What’s really standout about any modern Audi is the on-board tech. It’s an abundance of screens, the RS6 has Virtual Cockpit beyond the steering wheel; and dual touch panels to the centre split between dash and column heights, as used for all the mod cons.

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When Audi first pushed out this all-touch system we were dubious about the lack of physical, tactile controls. But, as we’ve come to learn, it’s all about living with the car: you can programme the system to have your favourite apps as shortcuts, for example, while the haptic feedback of the screen is so convincing it’s almost like touching real buttons anyway. Changing heat/cooling with physical overrides would still be handy though.

As ever you can go as overboard as you dare with all this tech. The RS6 Avant certainly isn’t short of an extras list. From the top-end where you’ll find the £8,000 ceramic brakes – look at them, though, those red callipers really set off the grey paint job – through to the still-top-end where you’ll find the Bang & Olufsen sound system (£2,295 as part of the Comfort & Sound Pack).

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While these prices might make your stomach drop (but not quite as much as it will when driving the car), there’s no denying the dues each extra can bring. The B&O soundsystem, for example, is supreme. So if you want to go extra midlife crisis and rewind to the 90s and turn your vehicle into a (legal) rave then go for it – it’ll sound better than your nostalgic thoughts.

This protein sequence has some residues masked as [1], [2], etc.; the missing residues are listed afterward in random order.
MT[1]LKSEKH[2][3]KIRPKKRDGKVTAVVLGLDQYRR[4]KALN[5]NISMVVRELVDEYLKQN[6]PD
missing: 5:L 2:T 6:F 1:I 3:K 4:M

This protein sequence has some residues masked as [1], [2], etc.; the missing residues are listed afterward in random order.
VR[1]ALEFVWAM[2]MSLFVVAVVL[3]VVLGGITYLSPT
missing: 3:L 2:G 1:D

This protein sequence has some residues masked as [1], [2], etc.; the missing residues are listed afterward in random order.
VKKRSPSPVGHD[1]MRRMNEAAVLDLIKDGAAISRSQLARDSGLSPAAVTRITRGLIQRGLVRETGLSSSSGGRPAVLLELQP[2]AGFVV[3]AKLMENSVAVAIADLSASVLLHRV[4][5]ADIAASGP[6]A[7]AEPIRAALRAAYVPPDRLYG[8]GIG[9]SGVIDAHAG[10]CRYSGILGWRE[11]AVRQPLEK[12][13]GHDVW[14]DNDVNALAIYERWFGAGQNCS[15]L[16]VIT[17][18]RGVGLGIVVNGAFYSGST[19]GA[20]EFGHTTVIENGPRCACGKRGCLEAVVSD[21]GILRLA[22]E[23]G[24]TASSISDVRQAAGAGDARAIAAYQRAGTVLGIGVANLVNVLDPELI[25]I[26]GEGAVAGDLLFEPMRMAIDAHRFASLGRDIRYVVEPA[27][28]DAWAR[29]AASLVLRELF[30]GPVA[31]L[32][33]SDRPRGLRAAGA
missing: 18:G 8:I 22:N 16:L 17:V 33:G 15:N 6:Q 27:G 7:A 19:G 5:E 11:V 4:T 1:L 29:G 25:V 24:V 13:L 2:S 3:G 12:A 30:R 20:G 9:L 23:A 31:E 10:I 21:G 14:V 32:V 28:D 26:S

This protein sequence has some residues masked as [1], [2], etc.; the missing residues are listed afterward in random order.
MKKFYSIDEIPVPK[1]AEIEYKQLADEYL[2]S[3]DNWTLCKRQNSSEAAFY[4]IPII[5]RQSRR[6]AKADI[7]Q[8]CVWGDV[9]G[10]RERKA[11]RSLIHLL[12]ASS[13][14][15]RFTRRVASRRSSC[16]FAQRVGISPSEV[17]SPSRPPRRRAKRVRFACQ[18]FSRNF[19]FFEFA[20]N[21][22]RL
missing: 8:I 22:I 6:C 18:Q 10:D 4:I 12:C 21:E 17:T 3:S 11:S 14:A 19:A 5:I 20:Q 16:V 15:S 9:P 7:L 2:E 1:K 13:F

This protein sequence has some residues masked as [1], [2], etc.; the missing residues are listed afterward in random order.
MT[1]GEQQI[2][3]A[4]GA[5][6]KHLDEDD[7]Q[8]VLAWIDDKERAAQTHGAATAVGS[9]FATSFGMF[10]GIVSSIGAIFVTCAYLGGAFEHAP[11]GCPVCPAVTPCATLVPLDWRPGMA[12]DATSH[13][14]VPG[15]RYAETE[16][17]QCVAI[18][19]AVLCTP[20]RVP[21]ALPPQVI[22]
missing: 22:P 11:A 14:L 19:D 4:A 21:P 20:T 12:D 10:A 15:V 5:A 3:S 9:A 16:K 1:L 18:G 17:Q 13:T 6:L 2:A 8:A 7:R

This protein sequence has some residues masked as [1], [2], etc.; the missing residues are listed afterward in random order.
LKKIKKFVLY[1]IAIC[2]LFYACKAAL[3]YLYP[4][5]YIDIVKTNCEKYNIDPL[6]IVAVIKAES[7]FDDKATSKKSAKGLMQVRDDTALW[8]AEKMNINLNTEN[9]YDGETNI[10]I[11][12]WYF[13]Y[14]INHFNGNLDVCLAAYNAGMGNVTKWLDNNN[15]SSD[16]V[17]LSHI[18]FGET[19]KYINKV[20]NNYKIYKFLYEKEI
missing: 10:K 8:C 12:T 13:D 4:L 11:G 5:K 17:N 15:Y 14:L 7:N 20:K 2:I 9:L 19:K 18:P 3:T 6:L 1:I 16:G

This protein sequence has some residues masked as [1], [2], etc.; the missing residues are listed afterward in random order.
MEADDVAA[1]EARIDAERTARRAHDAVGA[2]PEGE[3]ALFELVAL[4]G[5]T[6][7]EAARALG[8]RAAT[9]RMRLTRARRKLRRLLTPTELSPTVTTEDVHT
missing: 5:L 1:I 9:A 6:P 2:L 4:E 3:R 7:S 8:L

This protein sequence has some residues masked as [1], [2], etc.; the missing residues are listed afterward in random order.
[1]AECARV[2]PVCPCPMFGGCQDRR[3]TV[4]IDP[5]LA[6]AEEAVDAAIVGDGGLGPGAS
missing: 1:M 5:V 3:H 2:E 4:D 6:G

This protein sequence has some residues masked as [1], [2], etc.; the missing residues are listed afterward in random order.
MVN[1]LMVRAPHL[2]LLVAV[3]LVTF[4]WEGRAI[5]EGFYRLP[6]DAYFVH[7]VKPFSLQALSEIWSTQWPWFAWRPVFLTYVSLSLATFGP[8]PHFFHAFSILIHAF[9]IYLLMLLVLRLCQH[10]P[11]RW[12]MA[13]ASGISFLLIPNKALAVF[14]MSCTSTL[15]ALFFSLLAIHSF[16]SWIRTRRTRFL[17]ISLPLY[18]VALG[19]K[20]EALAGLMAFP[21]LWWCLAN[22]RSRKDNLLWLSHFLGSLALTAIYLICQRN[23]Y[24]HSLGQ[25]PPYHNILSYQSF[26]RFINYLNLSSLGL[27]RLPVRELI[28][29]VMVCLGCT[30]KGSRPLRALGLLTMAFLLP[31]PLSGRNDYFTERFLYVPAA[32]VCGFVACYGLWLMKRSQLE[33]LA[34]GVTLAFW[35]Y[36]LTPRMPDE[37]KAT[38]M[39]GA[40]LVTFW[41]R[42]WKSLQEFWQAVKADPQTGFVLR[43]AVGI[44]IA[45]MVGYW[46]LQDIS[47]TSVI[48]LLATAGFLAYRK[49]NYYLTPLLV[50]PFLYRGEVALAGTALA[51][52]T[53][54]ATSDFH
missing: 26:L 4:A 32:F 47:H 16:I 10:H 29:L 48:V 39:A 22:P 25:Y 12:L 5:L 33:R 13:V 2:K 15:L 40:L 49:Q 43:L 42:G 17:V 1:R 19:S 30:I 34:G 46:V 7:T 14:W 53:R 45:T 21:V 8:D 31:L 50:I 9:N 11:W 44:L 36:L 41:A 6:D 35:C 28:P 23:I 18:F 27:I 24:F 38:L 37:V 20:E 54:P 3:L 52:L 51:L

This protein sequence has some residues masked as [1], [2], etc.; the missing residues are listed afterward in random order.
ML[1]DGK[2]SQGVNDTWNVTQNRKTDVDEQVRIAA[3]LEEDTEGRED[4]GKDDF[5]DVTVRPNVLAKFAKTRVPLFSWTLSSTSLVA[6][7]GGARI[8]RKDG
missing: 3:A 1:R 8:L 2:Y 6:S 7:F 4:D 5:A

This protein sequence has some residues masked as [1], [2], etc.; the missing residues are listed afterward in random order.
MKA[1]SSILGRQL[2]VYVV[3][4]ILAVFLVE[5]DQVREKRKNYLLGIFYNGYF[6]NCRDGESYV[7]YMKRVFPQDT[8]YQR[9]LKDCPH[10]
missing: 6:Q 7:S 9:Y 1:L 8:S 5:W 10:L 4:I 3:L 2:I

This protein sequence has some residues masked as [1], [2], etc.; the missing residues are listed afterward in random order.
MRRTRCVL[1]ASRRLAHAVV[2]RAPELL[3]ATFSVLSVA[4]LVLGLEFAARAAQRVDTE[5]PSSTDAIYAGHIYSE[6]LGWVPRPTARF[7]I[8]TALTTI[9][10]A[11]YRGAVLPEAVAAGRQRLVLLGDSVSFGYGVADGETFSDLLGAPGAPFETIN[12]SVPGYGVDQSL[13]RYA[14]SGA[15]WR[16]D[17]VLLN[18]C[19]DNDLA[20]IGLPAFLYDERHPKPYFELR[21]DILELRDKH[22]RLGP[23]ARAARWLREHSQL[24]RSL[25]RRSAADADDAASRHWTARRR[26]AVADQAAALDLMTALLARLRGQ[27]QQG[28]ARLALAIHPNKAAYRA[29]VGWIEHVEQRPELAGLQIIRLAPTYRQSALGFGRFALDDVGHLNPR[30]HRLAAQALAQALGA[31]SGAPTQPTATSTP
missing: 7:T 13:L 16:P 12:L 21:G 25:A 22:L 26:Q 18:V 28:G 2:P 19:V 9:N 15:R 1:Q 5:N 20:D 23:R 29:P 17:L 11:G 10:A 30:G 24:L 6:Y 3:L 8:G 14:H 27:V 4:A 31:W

There’s also a shed load of safety tech available: adaptive cruise control with auto-braking, lane departure warning, sign recognition, pre-sense safety with front/rear/side avoidance assists. Just because it’s got the muscle doesn’t mean it lacks the brains. 

Verdict

The idea of a family sportscar might sound somewhat conflicting, but the Audi RS6 Avant is a tour de force – a superbly balanced blend of all-out muscle, with enough restraint to act as a spacious and comfortable family get about.

Yes, the RS6 costs a fortune to buy and run – and its green credentials are mighty close to zero – but it’s streets beyond its Mercedes-AMG and Porsche competition, both visually and in raw performance terms.

Want to fly without wings? Here’s a first-class ticket for the whole family.